As a nurse, how much blood, sweat, tears, money and time have you invested in your professional development? As a nursing professional in the 21st century healthcare workplace, how valuable do you feel?
For many nurses, singing the praises of their value is difficult, if not painful. Nurses tend to be task-oriented and outcome-driven when delivering patient care or conducting research, but when it comes to manifesting the outcomes we would like to see in our own careers, it can indeed seem like murky water if we’re called upon to convince others why they should value us.
Nurses, if you want to be valued in the workplace, you must first be able to recognize, verbalize and assert your own value from a place of authenticity and positive self-assessment.
Recognize your own value
If you’re a nurse seeking a new position, more responsibility, recognition, a grant, a committee appointment or a promotion, your first crucial task is learning how to articulate — in both written and verbal form — the accomplishments, credentials, traits and skills that make you who you are as a nursing professional.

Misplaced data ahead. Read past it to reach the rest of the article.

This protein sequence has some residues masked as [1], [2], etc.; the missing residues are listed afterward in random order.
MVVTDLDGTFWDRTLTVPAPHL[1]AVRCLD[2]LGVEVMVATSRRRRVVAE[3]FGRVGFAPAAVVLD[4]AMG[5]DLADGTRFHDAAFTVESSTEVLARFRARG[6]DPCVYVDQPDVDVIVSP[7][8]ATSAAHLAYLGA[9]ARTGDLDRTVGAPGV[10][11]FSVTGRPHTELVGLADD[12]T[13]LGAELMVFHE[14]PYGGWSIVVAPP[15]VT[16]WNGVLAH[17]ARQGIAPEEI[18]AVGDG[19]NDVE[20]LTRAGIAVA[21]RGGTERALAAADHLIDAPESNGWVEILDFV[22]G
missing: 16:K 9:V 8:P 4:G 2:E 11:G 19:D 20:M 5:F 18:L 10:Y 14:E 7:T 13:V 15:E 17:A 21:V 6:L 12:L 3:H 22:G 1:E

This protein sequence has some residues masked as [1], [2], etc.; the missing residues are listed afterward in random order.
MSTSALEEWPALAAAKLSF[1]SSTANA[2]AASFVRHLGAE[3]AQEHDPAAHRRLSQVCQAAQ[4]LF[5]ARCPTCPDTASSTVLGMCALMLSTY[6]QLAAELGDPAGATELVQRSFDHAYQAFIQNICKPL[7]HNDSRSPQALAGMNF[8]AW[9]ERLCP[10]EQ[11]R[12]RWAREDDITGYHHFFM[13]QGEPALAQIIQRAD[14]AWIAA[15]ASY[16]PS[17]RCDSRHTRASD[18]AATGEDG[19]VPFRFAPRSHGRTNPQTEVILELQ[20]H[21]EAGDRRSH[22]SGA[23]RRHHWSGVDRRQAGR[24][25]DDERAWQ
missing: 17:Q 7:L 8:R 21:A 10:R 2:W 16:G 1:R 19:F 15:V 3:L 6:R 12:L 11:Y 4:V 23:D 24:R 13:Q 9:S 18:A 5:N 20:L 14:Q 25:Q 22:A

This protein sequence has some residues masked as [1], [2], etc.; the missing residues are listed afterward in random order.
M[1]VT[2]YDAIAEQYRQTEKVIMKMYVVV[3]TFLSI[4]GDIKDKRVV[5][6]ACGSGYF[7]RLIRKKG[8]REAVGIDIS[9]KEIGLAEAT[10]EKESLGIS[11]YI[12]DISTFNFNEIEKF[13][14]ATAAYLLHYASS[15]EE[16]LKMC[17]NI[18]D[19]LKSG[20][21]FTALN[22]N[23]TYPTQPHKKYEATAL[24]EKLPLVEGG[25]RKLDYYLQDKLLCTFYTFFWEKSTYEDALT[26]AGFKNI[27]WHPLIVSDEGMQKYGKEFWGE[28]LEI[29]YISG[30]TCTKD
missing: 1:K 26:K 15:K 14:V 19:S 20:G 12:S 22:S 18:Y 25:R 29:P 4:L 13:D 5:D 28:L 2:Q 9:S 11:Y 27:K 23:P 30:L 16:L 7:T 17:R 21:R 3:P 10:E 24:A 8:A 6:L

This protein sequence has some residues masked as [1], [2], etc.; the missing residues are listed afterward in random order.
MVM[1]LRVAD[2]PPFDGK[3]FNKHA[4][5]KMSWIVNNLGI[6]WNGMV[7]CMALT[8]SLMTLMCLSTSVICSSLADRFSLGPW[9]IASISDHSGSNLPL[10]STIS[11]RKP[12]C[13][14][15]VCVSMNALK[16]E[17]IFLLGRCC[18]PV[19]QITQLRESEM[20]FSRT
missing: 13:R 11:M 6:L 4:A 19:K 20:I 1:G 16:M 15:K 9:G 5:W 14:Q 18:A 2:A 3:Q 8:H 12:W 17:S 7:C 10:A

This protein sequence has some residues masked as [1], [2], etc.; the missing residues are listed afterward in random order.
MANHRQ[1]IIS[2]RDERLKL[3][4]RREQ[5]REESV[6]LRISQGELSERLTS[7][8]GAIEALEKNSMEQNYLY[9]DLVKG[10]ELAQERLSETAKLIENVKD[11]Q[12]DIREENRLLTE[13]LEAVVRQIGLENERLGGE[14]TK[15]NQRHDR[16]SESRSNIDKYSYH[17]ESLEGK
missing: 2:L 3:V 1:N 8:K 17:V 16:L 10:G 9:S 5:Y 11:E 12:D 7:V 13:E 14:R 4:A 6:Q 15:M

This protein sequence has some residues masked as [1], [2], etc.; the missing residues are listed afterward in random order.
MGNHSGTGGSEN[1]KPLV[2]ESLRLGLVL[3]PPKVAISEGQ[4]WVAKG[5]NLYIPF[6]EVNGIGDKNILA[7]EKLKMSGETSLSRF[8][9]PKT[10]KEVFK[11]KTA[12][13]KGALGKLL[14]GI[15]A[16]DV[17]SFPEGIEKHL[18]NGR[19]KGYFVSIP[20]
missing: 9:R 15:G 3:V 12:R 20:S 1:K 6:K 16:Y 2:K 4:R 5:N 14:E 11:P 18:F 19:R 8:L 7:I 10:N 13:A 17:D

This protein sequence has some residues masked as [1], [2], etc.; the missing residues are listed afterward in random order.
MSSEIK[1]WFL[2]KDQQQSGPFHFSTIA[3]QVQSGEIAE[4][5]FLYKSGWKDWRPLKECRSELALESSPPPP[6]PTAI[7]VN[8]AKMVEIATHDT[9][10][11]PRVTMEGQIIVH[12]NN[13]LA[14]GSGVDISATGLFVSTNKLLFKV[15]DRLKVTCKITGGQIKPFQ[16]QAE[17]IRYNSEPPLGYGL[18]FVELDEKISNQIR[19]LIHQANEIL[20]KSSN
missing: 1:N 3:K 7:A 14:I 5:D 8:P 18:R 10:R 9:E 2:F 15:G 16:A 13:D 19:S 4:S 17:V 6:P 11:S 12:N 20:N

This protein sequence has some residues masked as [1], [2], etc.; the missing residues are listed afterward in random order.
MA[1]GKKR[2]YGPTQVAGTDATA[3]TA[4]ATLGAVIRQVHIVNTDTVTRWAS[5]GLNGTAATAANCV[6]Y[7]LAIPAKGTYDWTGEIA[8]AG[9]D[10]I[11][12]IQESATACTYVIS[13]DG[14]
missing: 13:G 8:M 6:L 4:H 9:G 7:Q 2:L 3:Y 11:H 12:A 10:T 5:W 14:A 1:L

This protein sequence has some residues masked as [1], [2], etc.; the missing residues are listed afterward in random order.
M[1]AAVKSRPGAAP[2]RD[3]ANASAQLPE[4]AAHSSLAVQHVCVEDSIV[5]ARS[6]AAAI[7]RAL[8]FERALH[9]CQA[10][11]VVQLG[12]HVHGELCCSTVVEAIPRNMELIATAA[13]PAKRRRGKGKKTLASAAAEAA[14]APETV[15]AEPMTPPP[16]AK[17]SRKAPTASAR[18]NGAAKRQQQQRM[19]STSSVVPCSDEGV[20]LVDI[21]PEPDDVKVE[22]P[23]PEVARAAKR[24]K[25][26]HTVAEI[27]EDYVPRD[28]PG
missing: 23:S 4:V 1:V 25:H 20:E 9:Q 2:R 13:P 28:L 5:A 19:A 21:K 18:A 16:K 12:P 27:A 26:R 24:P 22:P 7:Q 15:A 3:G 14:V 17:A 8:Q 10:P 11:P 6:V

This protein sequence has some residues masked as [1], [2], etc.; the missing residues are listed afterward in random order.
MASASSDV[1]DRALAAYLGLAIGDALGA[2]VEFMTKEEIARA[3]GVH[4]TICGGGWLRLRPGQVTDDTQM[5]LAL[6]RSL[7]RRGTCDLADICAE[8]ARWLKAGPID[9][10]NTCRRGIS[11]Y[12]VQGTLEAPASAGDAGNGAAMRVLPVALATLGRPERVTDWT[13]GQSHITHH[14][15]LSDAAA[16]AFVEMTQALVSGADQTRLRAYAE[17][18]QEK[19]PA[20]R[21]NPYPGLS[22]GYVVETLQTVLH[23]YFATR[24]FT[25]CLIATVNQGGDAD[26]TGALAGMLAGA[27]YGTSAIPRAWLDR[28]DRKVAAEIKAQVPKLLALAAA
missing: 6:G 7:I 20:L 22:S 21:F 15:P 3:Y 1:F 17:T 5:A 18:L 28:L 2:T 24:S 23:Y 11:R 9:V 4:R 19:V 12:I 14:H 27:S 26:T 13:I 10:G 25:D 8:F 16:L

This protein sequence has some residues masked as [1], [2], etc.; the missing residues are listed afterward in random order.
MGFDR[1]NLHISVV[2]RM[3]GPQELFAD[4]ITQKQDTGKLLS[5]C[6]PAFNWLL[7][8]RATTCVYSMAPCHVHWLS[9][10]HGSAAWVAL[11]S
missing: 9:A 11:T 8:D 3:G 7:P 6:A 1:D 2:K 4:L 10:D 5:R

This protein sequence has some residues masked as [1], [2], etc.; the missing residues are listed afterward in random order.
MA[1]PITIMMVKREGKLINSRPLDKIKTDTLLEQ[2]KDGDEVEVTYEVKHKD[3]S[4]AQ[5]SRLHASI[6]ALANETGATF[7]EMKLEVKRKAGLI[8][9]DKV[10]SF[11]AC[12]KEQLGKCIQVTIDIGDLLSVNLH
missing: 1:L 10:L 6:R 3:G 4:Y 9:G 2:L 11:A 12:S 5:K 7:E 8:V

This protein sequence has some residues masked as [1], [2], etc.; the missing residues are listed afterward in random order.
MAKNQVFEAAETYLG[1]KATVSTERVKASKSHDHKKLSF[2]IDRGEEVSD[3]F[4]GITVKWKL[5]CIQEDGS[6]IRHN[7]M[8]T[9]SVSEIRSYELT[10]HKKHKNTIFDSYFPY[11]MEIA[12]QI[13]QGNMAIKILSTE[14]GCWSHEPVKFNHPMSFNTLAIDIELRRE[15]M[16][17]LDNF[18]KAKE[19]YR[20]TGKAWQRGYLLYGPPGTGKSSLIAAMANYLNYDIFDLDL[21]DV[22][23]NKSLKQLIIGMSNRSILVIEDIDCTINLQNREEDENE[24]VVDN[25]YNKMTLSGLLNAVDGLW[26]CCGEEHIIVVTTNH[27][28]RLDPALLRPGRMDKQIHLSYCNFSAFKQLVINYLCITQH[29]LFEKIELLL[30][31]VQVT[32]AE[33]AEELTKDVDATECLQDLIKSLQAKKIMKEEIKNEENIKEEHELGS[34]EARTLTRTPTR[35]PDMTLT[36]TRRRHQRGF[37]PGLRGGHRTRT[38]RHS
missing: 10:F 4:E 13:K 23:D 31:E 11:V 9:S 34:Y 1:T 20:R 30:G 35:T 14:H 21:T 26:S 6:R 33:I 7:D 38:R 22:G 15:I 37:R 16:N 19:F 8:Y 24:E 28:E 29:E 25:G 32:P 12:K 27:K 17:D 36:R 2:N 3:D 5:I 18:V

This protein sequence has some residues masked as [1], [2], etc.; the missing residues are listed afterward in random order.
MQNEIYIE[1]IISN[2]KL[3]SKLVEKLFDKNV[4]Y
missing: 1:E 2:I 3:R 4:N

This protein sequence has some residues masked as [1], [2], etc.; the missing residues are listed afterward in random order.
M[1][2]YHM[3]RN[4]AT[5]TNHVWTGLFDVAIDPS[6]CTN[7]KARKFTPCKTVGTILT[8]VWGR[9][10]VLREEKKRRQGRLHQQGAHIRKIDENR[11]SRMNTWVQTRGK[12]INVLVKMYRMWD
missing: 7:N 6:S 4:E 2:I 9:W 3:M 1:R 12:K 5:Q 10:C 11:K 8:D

Feeling reticent about tooting your own horn is understandable; however, when you’re focused on professional growth, an overstated humility may not be the best strategy for success.
In assessing the arc of your career, consider how you’ve grown, the skills you’ve mastered, the responsibilities you’ve shouldered and the quantifiable and qualifiable achievements you have under your belt. Once you can recognize the aspects of your career that make your nursing self shine, it’s time to practice speaking clearly and unapologetically about what you’ve done, and then writing it down on paper.
Whether you’re preparing a cover letter, touching up a resume, creating a grant proposal or preparing for an interview that could result in a promotion, what’s called for is assertive and confident communication about what makes you the nurse you are.
When meeting with a supervisor or manager, be ready to enumerate your accomplishments. As you sit before a hiring committee, have a mental list of the top skills you bring to the table and the ways in which you plan to grow professionally. As you edit your resume, imagine how you can tweak the language so it’s a powerful document detailing the essentials of your career trajectory.
If you’re uncomfortable with communicating your nursing awesomeness and it behooves you to deeply internalize it, you need to become increasingly comfortable with externalizing it when it’s imperative to do so. Owning one’s value is the first step towards communicating it, and verbalizing it is a significant step towards having others deservedly recognize your worth.